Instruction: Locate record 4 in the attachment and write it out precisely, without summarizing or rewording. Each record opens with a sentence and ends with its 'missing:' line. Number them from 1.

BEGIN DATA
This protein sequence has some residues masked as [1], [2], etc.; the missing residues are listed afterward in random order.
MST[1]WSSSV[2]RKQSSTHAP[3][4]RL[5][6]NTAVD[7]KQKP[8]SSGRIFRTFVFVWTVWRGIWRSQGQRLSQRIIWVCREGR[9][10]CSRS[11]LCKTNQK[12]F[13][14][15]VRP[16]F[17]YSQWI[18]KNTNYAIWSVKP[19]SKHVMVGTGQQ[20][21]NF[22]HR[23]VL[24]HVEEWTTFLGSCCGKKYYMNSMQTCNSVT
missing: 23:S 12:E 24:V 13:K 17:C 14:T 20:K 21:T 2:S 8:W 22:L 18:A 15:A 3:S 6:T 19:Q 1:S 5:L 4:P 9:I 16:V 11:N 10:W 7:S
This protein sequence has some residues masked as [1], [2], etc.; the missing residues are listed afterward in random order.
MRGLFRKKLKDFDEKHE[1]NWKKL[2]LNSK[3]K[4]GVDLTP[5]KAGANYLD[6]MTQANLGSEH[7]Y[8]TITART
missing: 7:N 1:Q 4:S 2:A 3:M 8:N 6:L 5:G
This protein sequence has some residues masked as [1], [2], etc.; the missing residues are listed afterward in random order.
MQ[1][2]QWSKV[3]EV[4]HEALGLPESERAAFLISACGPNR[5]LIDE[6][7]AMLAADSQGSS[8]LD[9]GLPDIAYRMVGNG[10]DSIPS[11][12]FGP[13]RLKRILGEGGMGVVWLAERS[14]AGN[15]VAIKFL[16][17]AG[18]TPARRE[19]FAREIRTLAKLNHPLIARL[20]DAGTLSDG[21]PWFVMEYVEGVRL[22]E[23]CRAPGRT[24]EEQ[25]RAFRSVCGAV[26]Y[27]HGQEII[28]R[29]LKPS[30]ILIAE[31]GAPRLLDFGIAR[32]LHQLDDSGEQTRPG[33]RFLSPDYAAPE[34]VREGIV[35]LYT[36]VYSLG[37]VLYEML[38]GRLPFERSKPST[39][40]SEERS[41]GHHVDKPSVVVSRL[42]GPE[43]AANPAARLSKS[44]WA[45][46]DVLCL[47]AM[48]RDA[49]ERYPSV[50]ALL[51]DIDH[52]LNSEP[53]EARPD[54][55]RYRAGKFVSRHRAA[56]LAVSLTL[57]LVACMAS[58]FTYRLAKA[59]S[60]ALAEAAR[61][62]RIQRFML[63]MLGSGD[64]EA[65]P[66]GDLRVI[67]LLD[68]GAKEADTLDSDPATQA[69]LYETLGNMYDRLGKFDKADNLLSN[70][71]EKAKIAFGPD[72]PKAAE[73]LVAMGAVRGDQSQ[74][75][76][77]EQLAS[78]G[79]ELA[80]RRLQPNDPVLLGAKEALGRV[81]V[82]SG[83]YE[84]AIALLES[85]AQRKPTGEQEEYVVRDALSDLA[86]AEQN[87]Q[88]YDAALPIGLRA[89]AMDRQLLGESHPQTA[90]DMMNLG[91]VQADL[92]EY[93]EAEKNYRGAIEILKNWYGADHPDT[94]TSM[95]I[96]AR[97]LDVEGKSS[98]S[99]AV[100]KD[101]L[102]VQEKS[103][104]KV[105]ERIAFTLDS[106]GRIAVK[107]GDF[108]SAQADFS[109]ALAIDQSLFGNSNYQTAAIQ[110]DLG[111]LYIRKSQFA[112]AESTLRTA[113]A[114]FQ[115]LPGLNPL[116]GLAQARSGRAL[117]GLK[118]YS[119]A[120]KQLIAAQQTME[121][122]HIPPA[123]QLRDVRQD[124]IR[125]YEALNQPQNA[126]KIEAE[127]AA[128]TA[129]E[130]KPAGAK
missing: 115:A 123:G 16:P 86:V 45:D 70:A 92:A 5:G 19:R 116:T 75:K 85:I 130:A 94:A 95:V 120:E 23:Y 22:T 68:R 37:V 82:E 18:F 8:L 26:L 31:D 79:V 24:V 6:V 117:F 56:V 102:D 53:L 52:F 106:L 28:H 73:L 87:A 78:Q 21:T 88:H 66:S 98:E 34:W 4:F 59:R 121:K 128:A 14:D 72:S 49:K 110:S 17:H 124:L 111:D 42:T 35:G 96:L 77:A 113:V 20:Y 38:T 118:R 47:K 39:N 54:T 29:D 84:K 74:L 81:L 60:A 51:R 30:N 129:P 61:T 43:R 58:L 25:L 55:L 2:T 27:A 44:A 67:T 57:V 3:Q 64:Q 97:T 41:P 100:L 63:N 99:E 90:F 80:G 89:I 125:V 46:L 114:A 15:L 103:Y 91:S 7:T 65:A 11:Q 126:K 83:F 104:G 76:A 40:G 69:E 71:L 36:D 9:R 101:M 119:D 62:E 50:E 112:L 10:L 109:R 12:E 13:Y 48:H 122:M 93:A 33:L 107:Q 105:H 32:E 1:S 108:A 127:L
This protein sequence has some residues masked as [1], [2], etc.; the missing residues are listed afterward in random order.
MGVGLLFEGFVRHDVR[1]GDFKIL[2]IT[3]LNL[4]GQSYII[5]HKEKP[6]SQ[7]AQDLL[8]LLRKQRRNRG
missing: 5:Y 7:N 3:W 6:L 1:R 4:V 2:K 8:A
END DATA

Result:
This protein sequence has some residues masked as [1], [2], etc.; the missing residues are listed afterward in random order.
MGVGLLFEGFVRHDVR[1]GDFKIL[2]IT[3]LNL[4]GQSYII[5]HKEKP[6]SQ[7]AQDLL[8]LLRKQRRNRG
missing: 5:Y 7:N 3:W 6:L 1:R 4:V 2:K 8:A